How George Washington almost became a zombie:
The morning after Washington died, his step-granddaughter Elizabeth Law arrived with a family friend, William Thornton. History best remembers Thornton as the architect who created the original design for the Capitol building, but he was also a trained physician, having studied at the University of Edinburgh. Although he did not practice medicine for much of his life, Thornton always had a keen interest in the workings of the human body, and he suggested a novel method for resurrecting the fallen warrior. Thornton told Washington's wife Martha that he wanted to thaw Washington's body by the fire and have it rubbed vigorously with blankets. Then he planned to perform a tracheotomy so he could insert a bellows into Washington's throat and pump his lungs full of air, and finally to give Washington an infusion of lamb's blood.
Maryland's first lady sorry for referring to marriage-opposers as "cowards."
Madonna talks about new movie, W.E.:
Madonna said she hopes her movie will find its audience among women, who may relate to Wally's naive fantasies about Wallis' life, and the strength she draws from learning the more complex story. "There's three love stories in the film: There's Edward and Wallis, the blossoming love story between Wally and Evgeni, and there's the love affair between the two women," she said. "It's an important mythological story to tell ... of a woman helping another woman. I don't think it's something that we see very often in films. Mostly, we see women sabotaging other women."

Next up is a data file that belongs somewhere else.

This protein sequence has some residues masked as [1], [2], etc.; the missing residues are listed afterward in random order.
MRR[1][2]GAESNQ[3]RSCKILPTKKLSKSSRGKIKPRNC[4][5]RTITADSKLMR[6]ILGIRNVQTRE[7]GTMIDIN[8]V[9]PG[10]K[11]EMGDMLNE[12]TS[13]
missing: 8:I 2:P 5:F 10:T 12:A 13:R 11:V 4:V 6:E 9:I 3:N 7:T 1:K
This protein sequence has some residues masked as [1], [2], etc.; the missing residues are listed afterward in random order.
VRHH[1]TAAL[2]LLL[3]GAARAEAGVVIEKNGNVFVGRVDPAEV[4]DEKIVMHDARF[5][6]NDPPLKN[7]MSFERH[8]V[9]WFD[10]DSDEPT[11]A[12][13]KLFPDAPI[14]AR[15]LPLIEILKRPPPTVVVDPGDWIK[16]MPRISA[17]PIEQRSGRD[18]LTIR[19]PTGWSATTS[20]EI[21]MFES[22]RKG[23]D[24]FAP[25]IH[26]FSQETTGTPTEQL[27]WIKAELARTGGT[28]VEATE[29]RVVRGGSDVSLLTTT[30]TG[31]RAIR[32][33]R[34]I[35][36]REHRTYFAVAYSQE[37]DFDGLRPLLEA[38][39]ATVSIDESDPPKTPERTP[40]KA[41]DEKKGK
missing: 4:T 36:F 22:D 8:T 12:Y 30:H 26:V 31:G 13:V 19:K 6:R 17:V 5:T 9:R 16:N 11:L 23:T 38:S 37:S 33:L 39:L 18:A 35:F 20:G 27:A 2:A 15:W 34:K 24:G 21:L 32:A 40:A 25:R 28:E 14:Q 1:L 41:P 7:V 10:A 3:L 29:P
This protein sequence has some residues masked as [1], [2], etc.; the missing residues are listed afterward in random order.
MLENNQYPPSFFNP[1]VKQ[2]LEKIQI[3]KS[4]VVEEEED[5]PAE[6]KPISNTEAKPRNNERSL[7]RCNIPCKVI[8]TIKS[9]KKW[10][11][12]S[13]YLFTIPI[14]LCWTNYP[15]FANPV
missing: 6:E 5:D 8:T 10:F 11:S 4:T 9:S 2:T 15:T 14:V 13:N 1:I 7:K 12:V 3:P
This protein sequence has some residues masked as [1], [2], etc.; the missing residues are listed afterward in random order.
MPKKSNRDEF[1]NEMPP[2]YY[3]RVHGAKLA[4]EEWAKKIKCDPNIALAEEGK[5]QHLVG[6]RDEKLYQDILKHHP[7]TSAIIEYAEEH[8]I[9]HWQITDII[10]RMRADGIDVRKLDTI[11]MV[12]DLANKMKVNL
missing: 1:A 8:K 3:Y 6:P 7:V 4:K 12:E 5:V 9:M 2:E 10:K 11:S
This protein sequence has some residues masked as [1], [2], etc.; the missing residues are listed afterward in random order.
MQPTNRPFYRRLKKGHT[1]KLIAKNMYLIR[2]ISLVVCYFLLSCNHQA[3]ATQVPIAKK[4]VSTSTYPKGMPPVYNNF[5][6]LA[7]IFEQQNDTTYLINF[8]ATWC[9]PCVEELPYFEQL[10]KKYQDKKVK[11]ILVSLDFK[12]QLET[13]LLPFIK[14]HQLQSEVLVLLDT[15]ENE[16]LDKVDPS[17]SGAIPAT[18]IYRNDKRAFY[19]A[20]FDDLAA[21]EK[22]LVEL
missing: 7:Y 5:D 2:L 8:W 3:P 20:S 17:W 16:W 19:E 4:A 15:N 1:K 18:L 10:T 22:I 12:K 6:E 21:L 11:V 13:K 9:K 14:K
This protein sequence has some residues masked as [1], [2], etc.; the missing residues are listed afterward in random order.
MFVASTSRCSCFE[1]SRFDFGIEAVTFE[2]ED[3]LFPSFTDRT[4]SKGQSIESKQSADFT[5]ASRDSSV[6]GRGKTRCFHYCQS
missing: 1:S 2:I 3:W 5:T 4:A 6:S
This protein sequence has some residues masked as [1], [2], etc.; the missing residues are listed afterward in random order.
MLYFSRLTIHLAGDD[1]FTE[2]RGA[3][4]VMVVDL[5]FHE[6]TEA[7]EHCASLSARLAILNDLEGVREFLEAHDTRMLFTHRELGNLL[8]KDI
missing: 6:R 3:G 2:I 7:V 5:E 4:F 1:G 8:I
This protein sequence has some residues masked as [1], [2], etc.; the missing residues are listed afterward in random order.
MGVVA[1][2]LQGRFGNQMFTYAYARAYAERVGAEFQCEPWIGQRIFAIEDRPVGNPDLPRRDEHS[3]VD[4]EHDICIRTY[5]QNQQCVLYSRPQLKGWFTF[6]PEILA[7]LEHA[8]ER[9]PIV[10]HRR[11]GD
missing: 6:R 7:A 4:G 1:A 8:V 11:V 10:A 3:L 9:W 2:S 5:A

TDW writes: "For her photo series Marked, photographer Claire Felicie took three photos each of 20 soldiers between the ages of 18 and 26, before, during, and after their six-month tour of Afghanistan with the the 1st Battalion, 13th infantry company of the Royal Netherlands Marine Corps."
Last Night, This $4.3 Million Andreas Gursky Photograph Became the Most Expensive Ever Sold at Auction
"Rhein II", a photograph of the Rhine River by Andreas Gursky, was sold for $4.3 million at Christie's last night, breaking Cindy Sherman's previous record of $3.89 million, set in May.
A Roy Lichtenstein record was broken too, with a single work going for $43.2 million: "As actor Leonardo DiCaprio looked on in blue jeans and blue baseball cap, the pop artist's 'I Can See the Whole Room!... And There's Nobody in It!' helped London-based Christie's reach a total of $247.6 million."
See the Lichtenstein, AFTER THE JUMP...
New Scientist explains:
Justin Quinnell left the "can cam" near Antony Gormley's The Angel of the North, the iconic 200-tonne, 20-metre-tall steel structure near the A1 road just outside Gateshead in the north of England.
After three months, Quinnell removed the photographic paper the can contained, which now held a negative latent image of the apparent movements of the sun, which are caused by the Earth spinning on its axis. "The image forms with time, like a suntan," he explains.
I posted briefly last week about the Christie's auction, but missed this detail.
While not the priciest item up for auction that day, Cindy Sherman's "Untitled #96" from 1981 passed all records for photography, and was sold for $3.89 million. According to ArtInfo.com, the buyer was New York dealer Philippe Segalot, and the underbidder was Per Skarstedt, also a New York dealer. Christie's confirmed that this was a record for a photograph at auction, previously held by Andreas Gursky's "99 Cent II Diptychon," which fetched $3.35 million in 2006.